Strategy Share: Stop Motion Filmmakers in the Classroom

Our Strategy Share series features innovative ideas, projects, and approaches from our community of educators. This post was written by Julie Theim after her expedition to Arctic Svalbard as a Grosvenor Teacher Fellow with Lindblad Expeditions and National Geographic Education.

Art teacher Julie Theim’s expedition to Arctic Svalbard inspired her to create a digital storytelling project for her elementary students. Photo by Julie Theim

How does one even begin to process the professional development of a lifetime as an educator explorer in Arctic Svalbard? Every waking minute was extraordinary, exhilarating, beautiful, and captivating. My experiences included witnessing polar bears curiously checking out the humans, blue whales showing off their flukes, and juvenile Arctic foxes playing with their food.

As an elementary art teacher, I think it is imperative for my students to have experiences that push them to be curious about our wild world and encourage others to care for it as well. Our young learners are often bombarded by social media, technology, and school assignments, so I wondered: how could I transform those things into a positive learning experience? It’s as simple as storytelling.

I drew from my Grosvenor Teacher Fellowship experience to build this digital storytelling project for students, but, as you will see, this strategy could start with any kind of exploration and apply in any academic area. Here’s the process I used:

1. Give Students Inspiration

I created a Google Tour based on my Svalbard expedition. I borrowed our district’s virtual reality headsets, and my students got to go on a mini-expedition themselves right from the classroom. Being able to bring them virtually right alongside me was such a fun way to share my stories with them as they were viewing the magic of the places I visited. Not sure how to create a Google Tour? Check out their extensive help page!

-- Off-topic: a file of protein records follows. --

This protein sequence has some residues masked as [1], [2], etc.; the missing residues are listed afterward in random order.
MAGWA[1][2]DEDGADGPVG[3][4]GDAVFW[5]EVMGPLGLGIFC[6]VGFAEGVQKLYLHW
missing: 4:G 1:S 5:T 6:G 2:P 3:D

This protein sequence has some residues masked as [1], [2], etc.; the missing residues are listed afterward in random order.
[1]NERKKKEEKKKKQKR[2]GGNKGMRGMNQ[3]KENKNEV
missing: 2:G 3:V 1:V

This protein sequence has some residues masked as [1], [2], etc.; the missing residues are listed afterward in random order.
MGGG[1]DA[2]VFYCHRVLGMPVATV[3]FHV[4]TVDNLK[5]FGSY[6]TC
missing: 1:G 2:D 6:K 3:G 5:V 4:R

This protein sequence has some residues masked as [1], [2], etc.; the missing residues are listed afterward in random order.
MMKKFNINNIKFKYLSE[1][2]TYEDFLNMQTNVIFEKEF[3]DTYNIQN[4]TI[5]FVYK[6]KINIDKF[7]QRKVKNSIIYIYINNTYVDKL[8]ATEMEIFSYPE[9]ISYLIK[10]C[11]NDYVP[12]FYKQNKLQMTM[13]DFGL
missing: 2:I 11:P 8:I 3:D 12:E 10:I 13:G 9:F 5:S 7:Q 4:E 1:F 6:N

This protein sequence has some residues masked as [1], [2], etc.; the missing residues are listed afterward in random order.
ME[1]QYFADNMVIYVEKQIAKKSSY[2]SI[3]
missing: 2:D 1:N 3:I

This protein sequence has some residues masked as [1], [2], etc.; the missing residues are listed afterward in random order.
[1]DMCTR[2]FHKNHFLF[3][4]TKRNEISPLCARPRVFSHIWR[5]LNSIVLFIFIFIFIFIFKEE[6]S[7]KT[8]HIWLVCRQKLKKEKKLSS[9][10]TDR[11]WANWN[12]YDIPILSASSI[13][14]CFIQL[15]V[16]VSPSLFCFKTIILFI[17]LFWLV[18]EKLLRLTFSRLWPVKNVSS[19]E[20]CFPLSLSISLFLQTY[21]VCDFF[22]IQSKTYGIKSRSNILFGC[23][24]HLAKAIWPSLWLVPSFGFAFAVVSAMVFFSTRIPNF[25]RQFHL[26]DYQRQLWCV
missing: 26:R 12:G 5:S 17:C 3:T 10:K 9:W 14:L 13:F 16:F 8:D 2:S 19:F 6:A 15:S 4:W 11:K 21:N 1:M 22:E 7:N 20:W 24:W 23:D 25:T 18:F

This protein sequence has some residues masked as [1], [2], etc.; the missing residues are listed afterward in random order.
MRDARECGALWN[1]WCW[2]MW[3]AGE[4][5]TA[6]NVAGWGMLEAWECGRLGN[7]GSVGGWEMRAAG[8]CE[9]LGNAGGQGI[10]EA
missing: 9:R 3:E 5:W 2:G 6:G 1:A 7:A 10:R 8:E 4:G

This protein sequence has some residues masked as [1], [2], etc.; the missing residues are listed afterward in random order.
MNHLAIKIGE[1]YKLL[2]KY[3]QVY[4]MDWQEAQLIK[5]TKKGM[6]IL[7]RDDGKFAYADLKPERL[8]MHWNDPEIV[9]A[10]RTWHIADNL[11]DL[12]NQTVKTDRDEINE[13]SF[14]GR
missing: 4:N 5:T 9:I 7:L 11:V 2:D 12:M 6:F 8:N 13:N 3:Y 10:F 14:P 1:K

Julie shared polar bear sightings and other Arctic experiences with her students using a virtual reality tour. Photo by Julie Theim

If you don’t have access to VR headsets, Google Tour Creator also works with any computer or tablet. You can view several tours people have made, or create your own, thinking at any scale from local to global. Inspiration doesn’t have to be a travel experience either. For example, if part of your curriculum is an exploration of Greek mythology, sharing those stories and finding visuals to build background knowledge can spark students’ curiosity.

2. Familiarize Yourself with Stop Motion

Stop motion animation has been around since the late 1800s, despite many young learners not believing that something this cool could be this old. If you can click a button to take a picture, you can be a stop motion filmmaker. I used the free version of the Stop Motion app. The paid version does have more bells and whistles, but to stay budget-friendly and still prompt creativity with my students, the free version does everything we need.

To make an animation using this app, we create scenery, characters, and a storyline, then begin filming. We set up a scene, move our hands out of the frame, take a picture, move the scenery accordingly, take another picture, and repeat until the story is finished. We then edit by adding narration and/or sound and adjusting the settings, such as frames per second (FPS). I suggest familiarizing yourself with this process first, and then giving students time to explore the medium before beginning their group projects. They will be much stronger storytellers once they have figured out the platform!